Problem: When subsidies and incentive programs are too broadly-based they can work against the goal by "locking in" inefficient equipment or subsidizing product purchases that would be made even if subsidies were not available e.g. LED lamps.
Incentives should be applied to advanced technologies only, that can provide true efficiency improvements, even if they have limited market share.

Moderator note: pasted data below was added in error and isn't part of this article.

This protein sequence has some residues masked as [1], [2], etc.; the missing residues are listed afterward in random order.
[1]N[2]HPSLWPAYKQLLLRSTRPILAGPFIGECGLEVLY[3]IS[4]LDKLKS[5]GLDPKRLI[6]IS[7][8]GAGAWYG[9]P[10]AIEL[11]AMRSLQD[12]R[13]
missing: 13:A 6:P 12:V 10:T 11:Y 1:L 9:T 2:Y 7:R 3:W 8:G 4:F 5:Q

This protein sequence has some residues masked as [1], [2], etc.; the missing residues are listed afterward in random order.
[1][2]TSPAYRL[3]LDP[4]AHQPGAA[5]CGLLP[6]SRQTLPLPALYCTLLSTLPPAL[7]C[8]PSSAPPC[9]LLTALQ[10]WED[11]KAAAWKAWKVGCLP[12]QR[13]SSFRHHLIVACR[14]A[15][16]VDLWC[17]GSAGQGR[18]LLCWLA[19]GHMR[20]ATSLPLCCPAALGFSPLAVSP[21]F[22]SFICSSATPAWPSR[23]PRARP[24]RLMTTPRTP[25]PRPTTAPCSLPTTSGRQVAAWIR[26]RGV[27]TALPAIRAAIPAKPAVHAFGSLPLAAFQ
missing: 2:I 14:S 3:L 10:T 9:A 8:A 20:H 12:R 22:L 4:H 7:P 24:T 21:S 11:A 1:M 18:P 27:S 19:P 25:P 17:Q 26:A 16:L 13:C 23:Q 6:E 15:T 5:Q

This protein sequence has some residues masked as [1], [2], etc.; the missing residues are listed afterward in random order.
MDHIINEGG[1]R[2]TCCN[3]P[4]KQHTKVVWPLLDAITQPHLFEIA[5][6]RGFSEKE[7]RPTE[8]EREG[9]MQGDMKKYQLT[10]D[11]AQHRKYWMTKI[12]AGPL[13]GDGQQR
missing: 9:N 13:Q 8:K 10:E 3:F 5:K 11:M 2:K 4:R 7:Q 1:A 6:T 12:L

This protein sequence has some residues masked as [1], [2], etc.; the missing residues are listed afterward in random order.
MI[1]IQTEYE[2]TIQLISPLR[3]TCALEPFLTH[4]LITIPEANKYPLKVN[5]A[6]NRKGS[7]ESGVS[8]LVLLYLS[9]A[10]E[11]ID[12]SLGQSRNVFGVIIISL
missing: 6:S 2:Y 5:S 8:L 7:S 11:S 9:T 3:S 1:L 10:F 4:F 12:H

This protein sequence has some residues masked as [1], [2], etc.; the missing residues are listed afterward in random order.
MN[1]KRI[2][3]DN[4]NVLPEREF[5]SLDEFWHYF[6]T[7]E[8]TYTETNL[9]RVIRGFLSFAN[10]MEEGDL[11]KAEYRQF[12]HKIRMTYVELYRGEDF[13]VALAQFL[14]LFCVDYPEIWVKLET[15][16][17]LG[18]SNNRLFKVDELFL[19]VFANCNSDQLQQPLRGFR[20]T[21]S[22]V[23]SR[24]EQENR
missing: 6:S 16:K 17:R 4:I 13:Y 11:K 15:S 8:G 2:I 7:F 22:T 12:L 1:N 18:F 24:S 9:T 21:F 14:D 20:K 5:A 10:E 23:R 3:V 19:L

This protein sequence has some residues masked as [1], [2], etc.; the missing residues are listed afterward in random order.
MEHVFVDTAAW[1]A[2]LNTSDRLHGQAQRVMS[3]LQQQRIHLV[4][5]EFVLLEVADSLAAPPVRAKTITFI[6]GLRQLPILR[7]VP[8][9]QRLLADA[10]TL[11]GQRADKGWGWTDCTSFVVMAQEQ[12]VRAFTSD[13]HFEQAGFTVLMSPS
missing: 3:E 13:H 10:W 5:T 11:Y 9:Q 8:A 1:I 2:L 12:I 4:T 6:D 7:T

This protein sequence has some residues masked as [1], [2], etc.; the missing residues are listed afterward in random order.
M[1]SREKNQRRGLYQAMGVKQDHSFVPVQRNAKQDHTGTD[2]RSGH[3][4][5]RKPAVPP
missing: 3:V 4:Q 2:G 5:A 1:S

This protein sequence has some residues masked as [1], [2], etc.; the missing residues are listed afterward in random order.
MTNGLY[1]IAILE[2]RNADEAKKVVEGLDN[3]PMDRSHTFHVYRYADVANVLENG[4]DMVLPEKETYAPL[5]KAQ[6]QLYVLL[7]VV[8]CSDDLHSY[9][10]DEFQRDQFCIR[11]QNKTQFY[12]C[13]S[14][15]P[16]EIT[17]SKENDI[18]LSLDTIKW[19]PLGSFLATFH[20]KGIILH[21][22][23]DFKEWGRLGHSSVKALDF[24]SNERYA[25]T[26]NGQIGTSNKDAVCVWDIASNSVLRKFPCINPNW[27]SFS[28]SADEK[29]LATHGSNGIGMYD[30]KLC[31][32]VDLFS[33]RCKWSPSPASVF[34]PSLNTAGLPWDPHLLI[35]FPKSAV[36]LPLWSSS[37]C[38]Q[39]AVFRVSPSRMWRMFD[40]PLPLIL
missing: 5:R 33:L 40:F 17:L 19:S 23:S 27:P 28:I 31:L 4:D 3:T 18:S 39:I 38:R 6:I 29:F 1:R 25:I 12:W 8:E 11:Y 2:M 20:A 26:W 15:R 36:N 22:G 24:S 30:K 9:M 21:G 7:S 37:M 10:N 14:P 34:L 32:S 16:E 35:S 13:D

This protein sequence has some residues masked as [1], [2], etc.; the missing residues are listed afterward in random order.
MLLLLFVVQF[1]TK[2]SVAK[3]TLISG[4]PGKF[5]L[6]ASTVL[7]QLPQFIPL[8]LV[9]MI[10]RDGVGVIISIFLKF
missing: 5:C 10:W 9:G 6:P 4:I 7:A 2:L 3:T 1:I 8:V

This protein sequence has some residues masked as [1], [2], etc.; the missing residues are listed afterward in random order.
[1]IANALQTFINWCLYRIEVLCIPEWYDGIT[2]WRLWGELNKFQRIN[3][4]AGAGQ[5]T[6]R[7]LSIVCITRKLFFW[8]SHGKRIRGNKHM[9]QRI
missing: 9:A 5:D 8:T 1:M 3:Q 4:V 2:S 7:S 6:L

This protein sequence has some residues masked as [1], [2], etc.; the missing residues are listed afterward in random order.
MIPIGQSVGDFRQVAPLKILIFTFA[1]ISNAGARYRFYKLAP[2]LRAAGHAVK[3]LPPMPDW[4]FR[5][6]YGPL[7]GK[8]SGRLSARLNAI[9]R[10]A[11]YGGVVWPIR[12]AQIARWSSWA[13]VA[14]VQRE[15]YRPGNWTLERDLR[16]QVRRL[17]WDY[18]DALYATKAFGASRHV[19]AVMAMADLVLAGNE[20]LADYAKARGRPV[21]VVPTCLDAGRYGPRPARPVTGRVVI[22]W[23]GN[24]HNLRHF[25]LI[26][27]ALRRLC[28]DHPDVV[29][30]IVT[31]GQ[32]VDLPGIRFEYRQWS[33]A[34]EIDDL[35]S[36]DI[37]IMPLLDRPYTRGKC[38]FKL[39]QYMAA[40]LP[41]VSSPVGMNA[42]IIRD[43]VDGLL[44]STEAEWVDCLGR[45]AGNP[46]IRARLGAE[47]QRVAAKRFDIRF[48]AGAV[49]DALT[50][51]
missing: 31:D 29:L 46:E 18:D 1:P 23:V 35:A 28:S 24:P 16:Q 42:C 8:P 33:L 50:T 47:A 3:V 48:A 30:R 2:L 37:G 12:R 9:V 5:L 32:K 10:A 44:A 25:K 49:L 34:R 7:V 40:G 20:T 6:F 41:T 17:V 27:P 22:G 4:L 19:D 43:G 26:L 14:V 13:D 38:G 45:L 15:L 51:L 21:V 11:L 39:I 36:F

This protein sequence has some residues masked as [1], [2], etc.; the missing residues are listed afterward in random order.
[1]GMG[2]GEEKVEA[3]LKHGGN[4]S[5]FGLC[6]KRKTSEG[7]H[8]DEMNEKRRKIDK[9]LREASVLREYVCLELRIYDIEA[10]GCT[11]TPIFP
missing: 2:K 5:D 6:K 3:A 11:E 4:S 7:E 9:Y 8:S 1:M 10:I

As it stands, incentives paid in certain provinces (e.g. Ontario) for variable speed drives attach no requirement to factory test the integrated solution and overall variable speed system to determine or confirm the energy savings impact. Additionally, there is no required monitoring of the equipment to ensure the savings are maintained over time to existing energy codes or practice. This lack of rigour and reliance on single component specification sheets from manufacturers is “locking in” inefficient equipment and actually paying building owners to do this. Meanwhile, the building owners believe that this solution must be optimal because the government has blessed it with a subsidy.